Burning Fortress

battledamagecolor

 

Every once in a while, I challenge myself to a time limit, because if I don’t actively practice the act of completing my art, I will obsess myself to a standstill. Many wonderful things have died on my drawing board this way.

In order to see my ideas take form quickly, I often fall back on charcoal and ink. Even though charcoal is sloppy and imprecise, it is a pretty forgiving medium, which makes it idea for working out shapes and compositions one is unsure of. I’ll often finish it off with a brief pass with a fine tip marker or ballpoint pen, to drive home some of the more prominent parts of the fine details. Every once in a while I’ll brush in some coffee for a sepia tone feel, like in the pic above. It is from an ongoing body of concept art for a WWII comic about a B17 Flying Fortress which I am slowly developing, a rough draft which I scanned and subjected to a brief round of digital coloring. I did my best to do as little as possible, no “corrections”,  just the orange in the sky, the red on the wounded gunner and leaking oil, and some fiddling with transparencies and layers. I spent maybe fifteen minutes on the original drawing, and maybe another fifteen colorizing it. The final result is very different from my usual work, which is controlled and precise and takes forever to come to life, but I’m still oddly happy with it.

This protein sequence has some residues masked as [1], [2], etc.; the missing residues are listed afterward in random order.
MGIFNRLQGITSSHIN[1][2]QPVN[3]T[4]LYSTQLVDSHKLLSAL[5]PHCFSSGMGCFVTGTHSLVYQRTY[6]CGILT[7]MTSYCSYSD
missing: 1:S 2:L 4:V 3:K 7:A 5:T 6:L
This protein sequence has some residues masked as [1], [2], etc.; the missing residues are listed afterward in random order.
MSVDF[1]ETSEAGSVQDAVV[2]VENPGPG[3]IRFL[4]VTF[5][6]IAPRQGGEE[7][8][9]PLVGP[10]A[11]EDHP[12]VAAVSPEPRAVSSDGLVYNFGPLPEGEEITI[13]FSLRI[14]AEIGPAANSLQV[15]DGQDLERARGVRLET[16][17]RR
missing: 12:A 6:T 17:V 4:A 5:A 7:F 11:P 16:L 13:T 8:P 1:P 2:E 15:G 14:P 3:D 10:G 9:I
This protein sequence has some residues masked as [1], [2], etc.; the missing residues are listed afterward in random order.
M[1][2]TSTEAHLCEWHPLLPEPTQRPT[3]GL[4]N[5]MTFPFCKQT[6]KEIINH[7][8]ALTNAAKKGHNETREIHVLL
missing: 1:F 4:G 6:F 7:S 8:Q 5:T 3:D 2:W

Lately I’ve been contemplating art as a medium for catharsis. I can communicate a great number of things through art, even things for which there are no words, but I can never truly work through my pain via art, like some artists can. (I get a bit jealous, really.) No matter how much I practice my weird handstyle or begin my paintings by literally throwing paint at them, I can find neither words nor images to encapsulate many of the things inside of me.

Festering Head Art